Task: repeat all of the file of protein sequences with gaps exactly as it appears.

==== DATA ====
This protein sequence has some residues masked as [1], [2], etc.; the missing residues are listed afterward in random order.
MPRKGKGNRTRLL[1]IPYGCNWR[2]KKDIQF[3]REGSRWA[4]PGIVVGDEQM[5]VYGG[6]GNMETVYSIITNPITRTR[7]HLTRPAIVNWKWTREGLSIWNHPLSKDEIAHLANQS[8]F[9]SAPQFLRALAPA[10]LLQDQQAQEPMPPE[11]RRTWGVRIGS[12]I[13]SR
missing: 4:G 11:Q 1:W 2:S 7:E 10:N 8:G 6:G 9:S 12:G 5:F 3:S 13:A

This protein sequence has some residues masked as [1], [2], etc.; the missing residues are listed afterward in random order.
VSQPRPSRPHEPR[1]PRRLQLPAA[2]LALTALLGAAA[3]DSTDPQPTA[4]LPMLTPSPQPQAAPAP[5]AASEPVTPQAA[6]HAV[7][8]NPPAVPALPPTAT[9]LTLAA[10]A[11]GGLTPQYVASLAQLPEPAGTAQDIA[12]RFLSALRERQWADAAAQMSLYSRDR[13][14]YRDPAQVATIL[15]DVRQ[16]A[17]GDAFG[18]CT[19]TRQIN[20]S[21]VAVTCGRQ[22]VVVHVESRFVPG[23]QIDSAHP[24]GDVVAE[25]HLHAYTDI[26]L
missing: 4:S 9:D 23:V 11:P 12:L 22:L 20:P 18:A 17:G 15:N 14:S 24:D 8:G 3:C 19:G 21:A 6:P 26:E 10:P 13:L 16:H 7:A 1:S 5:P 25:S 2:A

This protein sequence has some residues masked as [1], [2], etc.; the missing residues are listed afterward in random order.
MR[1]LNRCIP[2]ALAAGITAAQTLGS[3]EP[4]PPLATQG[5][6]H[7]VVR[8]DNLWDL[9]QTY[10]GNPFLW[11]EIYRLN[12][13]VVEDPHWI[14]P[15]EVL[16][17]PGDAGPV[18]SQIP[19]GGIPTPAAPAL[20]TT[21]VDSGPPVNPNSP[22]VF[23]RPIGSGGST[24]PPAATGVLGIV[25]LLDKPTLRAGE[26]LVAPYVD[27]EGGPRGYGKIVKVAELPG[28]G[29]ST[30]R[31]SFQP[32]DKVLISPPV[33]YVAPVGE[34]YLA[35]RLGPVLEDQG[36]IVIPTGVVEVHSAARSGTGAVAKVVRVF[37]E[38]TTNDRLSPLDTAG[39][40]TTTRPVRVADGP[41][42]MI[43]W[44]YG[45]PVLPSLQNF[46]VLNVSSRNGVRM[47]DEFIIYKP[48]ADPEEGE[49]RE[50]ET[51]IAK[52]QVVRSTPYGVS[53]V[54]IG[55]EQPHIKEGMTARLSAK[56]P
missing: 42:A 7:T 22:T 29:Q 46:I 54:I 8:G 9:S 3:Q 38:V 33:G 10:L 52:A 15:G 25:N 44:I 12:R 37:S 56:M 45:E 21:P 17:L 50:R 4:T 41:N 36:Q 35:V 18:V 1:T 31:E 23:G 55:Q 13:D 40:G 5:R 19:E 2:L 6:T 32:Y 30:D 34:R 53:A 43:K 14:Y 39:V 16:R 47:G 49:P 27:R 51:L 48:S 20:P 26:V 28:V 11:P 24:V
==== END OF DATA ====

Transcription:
This protein sequence has some residues masked as [1], [2], etc.; the missing residues are listed afterward in random order.
MPRKGKGNRTRLL[1]IPYGCNWR[2]KKDIQF[3]REGSRWA[4]PGIVVGDEQM[5]VYGG[6]GNMETVYSIITNPITRTR[7]HLTRPAIVNWKWTREGLSIWNHPLSKDEIAHLANQS[8]F[9]SAPQFLRALAPA[10]LLQDQQAQEPMPPE[11]RRTWGVRIGS[12]I[13]SR
missing: 4:G 11:Q 1:W 2:S 7:E 10:N 8:G 6:G 9:S 12:G 5:F 3:S 13:A

This protein sequence has some residues masked as [1], [2], etc.; the missing residues are listed afterward in random order.
VSQPRPSRPHEPR[1]PRRLQLPAA[2]LALTALLGAAA[3]DSTDPQPTA[4]LPMLTPSPQPQAAPAP[5]AASEPVTPQAA[6]HAV[7][8]NPPAVPALPPTAT[9]LTLAA[10]A[11]GGLTPQYVASLAQLPEPAGTAQDIA[12]RFLSALRERQWADAAAQMSLYSRDR[13][14]YRDPAQVATIL[15]DVRQ[16]A[17]GDAFG[18]CT[19]TRQIN[20]S[21]VAVTCGRQ[22]VVVHVESRFVPG[23]QIDSAHP[24]GDVVAE[25]HLHAYTDI[26]L
missing: 4:S 9:D 23:V 11:P 12:L 22:L 20:P 18:A 17:G 15:N 14:S 24:D 8:G 3:C 19:G 21:A 6:P 26:E 10:P 13:L 16:H 7:A 1:S 5:P 25:S 2:A

This protein sequence has some residues masked as [1], [2], etc.; the missing residues are listed afterward in random order.
MR[1]LNRCIP[2]ALAAGITAAQTLGS[3]EP[4]PPLATQG[5][6]H[7]VVR[8]DNLWDL[9]QTY[10]GNPFLW[11]EIYRLN[12][13]VVEDPHWI[14]P[15]EVL[16][17]PGDAGPV[18]SQIP[19]GGIPTPAAPAL[20]TT[21]VDSGPPVNPNSP[22]VF[23]RPIGSGGST[24]PPAATGVLGIV[25]LLDKPTLRAGE[26]LVAPYVD[27]EGGPRGYGKIVKVAELPG[28]G[29]ST[30]R[31]SFQP[32]DKVLISPPV[33]YVAPVGE[34]YLA[35]RLGPVLEDQG[36]IVIPTGVVEVHSAARSGTGAVAKVVRVF[37]E[38]TTNDRLSPLDTAG[39][40]TTTRPVRVADGP[41][42]MI[43]W[44]YG[45]PVLPSLQNF[46]VLNVSSRNGVRM[47]DEFIIYKP[48]ADPEEGE[49]RE[50]ET[51]IAK[52]QVVRSTPYGVS[53]V[54]IG[55]EQPHIKEGMTARLSAK[56]P
missing: 42:A 7:T 22:T 29:Q 46:I 54:I 8:G 9:S 3:Q 38:V 33:G 10:L 52:A 15:G 25:N 44:I 12:R 37:S 56:M 45:E 21:P 17:L 50:R 4:T 41:N 36:Q 35:V 18:V 1:T 31:E 23:G 55:Q 13:D 40:G 5:R 19:E 2:L 6:T 32:Y 30:D 34:R 53:A 43:K 14:Y 39:V 16:R 47:G 49:P 27:R 51:L 48:S 20:P 26:V 28:V 11:P 24:V